Review of substance use disorder treatment research in Indian country: Future directions to strive toward health equity

Brenna L. Greenfield, Kamilla L. Venner

Research output: Contribution to journalReview articlepeer-review

36 Scopus citations

Abstract

Background: American Indians and Alaska Natives (AI/ANs) have disproportionately high rates of substance use disorders (SUDs). Effective treatment can help to reduce these disparities. Objective: To review and summarize the AI/AN SUD treatment research literature. Methods: The literature between 1965 and 2011 was reviewed to identify AI/AN SUD treatment articles. Results: Twenty-four unique studies were identified. Earlier treatment research focused on clinical ratings of improvement; later studies employed formal assessment measures. Poor outcomes were attributed to psychosocial factors. Where treatment outcomes appeared to be similar to comparison samples, interpretation was hampered by methodological concerns. Conclusions: The research has improved across the decades, as has the inclusion of cultural adaptations. Future research should examine factors that influence treatment effectiveness and improve retention to bolster confidence in findings. Scientific Significance: AI/ANs experience SUD-related health disparities. Understanding what factors contribute to positive treatment outcomes can help to address these disparities.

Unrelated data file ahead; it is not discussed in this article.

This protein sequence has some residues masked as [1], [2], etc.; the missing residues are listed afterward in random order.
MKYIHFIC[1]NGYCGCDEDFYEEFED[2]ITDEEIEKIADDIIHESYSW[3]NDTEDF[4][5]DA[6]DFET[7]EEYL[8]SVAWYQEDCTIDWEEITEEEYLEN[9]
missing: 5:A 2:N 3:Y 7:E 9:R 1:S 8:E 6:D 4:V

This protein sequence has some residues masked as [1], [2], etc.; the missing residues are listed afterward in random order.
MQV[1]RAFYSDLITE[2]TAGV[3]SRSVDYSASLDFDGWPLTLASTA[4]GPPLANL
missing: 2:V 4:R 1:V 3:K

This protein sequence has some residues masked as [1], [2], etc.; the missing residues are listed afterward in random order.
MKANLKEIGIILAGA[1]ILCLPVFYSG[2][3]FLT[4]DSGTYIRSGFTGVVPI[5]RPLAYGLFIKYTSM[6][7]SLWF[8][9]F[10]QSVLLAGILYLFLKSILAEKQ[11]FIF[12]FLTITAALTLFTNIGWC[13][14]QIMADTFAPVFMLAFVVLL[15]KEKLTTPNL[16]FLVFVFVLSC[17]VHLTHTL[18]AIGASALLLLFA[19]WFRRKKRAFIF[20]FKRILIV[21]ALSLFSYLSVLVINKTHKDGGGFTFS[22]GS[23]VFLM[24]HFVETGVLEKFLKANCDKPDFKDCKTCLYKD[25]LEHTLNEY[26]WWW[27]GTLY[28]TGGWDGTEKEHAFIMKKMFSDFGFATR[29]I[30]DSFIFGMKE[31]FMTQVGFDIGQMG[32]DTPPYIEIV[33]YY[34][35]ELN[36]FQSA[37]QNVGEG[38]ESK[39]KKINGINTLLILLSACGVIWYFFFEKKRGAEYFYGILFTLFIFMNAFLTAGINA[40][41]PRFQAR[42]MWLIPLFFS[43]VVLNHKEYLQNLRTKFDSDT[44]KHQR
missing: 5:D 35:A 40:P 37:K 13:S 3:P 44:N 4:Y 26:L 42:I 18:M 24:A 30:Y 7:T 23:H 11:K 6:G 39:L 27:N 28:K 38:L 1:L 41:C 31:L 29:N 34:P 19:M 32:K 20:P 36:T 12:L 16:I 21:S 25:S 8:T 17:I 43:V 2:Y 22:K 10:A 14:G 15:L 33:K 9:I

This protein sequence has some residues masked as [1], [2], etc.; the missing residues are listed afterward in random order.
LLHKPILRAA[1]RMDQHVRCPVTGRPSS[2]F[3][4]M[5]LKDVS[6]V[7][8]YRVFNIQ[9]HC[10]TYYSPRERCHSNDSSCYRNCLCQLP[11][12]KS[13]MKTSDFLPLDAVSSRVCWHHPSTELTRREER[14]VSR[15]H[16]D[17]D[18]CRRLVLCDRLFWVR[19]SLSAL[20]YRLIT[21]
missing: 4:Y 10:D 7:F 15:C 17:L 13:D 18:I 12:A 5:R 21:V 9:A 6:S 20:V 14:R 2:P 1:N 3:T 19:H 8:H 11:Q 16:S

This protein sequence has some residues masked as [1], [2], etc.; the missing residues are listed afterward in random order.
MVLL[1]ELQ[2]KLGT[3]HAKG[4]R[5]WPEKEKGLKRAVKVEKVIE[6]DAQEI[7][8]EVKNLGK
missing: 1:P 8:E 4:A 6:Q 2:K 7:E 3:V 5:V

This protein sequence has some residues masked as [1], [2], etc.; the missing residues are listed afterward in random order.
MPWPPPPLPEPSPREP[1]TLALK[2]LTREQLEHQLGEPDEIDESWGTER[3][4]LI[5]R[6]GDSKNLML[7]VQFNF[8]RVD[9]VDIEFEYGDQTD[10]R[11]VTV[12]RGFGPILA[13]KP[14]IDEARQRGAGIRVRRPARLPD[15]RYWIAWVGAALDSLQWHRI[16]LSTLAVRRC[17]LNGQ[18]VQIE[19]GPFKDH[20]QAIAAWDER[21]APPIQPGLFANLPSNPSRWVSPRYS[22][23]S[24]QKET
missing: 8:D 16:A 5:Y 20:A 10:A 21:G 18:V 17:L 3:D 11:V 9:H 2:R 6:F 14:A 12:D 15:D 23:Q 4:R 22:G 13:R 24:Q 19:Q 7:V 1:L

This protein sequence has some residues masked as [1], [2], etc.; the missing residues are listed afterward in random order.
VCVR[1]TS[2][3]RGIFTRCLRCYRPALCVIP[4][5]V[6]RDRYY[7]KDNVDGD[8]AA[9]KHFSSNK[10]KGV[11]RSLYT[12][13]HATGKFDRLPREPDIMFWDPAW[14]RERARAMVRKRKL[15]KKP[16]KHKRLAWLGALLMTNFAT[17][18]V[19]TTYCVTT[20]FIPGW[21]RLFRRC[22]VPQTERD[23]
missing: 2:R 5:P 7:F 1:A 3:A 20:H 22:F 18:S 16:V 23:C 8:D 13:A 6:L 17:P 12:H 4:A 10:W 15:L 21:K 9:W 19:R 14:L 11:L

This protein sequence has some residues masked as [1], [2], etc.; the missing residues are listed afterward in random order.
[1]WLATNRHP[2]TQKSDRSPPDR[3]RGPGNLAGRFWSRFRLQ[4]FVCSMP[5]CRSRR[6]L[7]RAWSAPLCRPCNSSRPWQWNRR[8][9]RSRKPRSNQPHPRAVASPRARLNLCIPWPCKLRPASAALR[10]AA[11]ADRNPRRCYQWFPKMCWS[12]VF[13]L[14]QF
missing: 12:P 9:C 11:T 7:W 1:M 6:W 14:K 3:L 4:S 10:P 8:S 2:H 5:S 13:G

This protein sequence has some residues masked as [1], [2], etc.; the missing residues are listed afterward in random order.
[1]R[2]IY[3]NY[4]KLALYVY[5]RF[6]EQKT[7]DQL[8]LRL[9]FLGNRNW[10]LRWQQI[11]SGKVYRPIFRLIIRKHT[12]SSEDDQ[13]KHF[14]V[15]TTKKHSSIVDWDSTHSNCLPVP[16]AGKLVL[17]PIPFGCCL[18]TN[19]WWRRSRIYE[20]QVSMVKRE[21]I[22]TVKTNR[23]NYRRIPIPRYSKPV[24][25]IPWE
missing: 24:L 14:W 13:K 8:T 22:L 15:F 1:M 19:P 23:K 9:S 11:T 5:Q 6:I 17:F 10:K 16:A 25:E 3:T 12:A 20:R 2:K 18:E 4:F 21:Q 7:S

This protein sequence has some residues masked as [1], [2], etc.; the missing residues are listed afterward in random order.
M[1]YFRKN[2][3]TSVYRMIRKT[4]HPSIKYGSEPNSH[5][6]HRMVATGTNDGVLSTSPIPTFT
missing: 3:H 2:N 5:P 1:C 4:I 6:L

Original languageEnglish (US)
Pages (from-to)483-492
Number of pages10
JournalAmerican Journal of Drug and Alcohol Abuse
Volume38
Issue number5
DOIs
StatePublished - Sep 1 2012

Keywords

  • Alaska Natives
  • Alcohol
  • American Indians
  • Culture
  • Drug
  • Native Americans
  • Substance use disorder
  • Treatment

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